Thursday, October 21, 2004

Jason Kanda, left, Janice Terukina and BullDog suffer coughing fits when exposed to tear gas in Honolulu Theatre for Youth's "Nothing Is the Same."

Wartime experience seen
through kids’ eyes

World War II has not been a particularly popular topic for Hawaii playwrights, and plays of recent vintage have explored the conflict from an adult perspective. Playwright Y York is thus taking a fresh look at wartime Hawaii by telling the story of the Japanese attack and its aftermath as experienced by four 11-year-old children.

"Nothing Is the Same," presented by Honolulu Theatre for Youth, continues at 1:30 and 4:30 p.m. Saturday through Nov. 13. Shows are at Richardson Theatre, Fort Shafter, this weekend and at Tenney Theatre, St. Andrew's Cathedral, in November. Tickets: $16, $8 for children and seniors. Call 839-9885.

In Honolulu Theatre for Youth's premiere production of "Nothing Is the Same," York captures the ambience of the era while delivering sugar-coated messages about friendship, sharing and the importance of not judging people by race, ethnicity or ancestry.

HTY recommends the play for children 7 and older, and director Mark Lutwak's animated cast ensures that kids at the low end of that target audience will be captivated even when the action slows.

Janice Terukina is an instant favorite as Bobi, a spirited Korean-American girl who desperately wants to be accepted by the boys. Her exaggerated facial expressions and body language add comic impact as we watch Bobi struggle for attention and work her way out of the problem she creates for herself by opening a Christmas present several weeks too soon.

BullDog is winning as George, a Filipino American who doesn't want to be pals with Bobi -- for reasons of gender, not ethnicity. Few local actors play preteens more effectively, and BullDog does a fine job here as a spunky, slightly conflicted underdog.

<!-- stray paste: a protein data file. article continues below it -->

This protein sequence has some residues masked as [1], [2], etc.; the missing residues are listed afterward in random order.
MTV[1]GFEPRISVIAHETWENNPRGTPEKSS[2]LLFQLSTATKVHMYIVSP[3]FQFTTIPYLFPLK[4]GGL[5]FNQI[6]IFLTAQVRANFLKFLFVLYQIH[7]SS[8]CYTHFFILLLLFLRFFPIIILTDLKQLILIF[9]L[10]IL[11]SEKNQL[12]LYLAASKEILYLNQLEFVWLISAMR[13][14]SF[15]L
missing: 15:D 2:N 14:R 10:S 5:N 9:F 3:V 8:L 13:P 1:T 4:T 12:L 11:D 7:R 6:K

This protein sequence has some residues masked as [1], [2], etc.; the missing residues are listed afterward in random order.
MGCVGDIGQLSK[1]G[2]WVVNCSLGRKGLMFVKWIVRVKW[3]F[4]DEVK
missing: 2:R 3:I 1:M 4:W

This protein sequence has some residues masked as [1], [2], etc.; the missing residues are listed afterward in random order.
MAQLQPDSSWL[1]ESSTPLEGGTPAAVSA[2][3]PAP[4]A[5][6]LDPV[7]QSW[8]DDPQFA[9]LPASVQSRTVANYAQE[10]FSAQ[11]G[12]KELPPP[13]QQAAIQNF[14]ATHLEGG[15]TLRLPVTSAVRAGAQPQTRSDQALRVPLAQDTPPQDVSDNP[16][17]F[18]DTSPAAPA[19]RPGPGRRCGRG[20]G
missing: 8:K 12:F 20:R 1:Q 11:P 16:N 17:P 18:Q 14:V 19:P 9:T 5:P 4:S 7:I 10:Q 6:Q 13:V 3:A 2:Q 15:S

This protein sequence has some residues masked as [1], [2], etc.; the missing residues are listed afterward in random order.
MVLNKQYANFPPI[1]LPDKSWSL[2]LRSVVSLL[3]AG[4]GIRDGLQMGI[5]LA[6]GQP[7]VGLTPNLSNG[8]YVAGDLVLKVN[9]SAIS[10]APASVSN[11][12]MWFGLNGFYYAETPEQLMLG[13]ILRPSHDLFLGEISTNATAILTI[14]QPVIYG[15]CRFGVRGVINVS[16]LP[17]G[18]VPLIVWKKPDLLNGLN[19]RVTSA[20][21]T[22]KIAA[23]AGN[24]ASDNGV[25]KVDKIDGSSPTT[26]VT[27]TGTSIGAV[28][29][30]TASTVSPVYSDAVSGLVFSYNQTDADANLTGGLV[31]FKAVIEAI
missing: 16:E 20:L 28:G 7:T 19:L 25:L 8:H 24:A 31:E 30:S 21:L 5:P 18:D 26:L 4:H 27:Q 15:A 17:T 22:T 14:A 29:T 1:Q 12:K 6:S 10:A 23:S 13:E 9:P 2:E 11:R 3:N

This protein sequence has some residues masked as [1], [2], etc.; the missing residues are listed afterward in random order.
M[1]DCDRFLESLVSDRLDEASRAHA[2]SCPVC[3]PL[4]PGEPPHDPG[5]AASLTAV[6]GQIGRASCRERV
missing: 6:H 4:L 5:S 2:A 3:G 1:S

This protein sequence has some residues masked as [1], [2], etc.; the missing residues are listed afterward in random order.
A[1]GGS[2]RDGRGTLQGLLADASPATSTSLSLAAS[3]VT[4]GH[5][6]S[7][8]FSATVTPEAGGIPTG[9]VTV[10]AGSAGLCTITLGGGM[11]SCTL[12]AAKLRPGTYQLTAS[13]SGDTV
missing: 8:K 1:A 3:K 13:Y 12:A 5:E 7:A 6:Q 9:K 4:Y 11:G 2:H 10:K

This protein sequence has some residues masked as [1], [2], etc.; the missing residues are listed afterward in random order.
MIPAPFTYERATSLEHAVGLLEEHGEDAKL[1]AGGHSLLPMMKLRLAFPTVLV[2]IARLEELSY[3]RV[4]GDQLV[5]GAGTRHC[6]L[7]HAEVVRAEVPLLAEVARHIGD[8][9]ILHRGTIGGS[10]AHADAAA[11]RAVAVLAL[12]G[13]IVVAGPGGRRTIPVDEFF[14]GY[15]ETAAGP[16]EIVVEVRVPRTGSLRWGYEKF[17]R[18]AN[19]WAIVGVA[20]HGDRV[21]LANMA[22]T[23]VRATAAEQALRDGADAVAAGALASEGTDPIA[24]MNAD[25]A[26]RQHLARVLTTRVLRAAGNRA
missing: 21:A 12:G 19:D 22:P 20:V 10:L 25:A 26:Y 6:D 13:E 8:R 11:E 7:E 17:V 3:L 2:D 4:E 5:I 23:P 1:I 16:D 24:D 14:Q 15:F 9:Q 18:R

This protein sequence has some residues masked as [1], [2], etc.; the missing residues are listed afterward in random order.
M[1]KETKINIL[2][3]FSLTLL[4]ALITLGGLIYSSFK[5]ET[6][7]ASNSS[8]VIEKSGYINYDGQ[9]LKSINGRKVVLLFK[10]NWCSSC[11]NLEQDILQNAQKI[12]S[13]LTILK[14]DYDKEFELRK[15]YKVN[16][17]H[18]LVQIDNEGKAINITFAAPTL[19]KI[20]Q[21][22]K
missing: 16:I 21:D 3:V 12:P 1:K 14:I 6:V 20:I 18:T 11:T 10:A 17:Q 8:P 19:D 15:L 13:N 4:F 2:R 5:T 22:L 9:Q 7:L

Jason Kanda is Mits, a Japanese American who brags about using "da samurai kine" approach to marble-shooting and other challenges. Mits is proud of his unique heritage. When George asks him to "show me da samurai kine," Mits replies, "No can. You Filipino. Samurai only Japanese."

Mits' world is turned upside down when Japanese aircraft attack and he's accused of signaling to the pilots.

Reb Allen completes the cast as Daniel, Korean American and the neighborhood bully. Although poverty might be one reason for Daniel's aggressiveness, his is the only family that has already been a victim of Japanese aggression. Daniel tells George and Bobi that his father fled Korea after burying cultural items to save them from Japanese soldiers.

Allen previously distinguished himself in character roles in HTY and Kumu Kahua productions -- often as the villain. He plays that role effectively here. The fact that he and Kanda are considerably taller than BullDog and Terukina adds visual menace.

There is no Chinese child in the cast to add another sociopolitical perspective -- the behavior of Japanese forces in Nanking -- yet York gives the audience plenty to think about.

York's script is the byproduct of an oral history project that drew on the memories of people who had been children in the Wahiawa area in 1941. They shared fears that Japanese troops were going to invade, and experiences with curfews, blackouts, building bomb shelters, gas-mask tests and the arrest of American citizens suspected of disloyalty.

We watch York's four representative kids try to make sense of things. George hides some Japanese heirlooms that Mits has told him to throw "down da rivah," but also tries to avoid Mits so people won't suspect him of being a spy, too. Daniel finds Mits an easy target now that there is a politically correct justification for his bullying.

And yet life goes on. Bobi looks for a way to prevent her parents from learning that she opened a Christmas present several weeks early -- and then threw the precious "cat eye" marble at a Japanese plane. George helps with his mother's laundry business. Other kids make money shining soldiers' shoes.

Although the story ends on a generally positive note, the conflicts York explores continue to plague us more than 60 years later. Children in many parts of the world still fear bombs and missiles carried by swift-flying aircraft, and members of various ethnic, national and religious groups are still scrutinized for possible disloyalty -- even in America.

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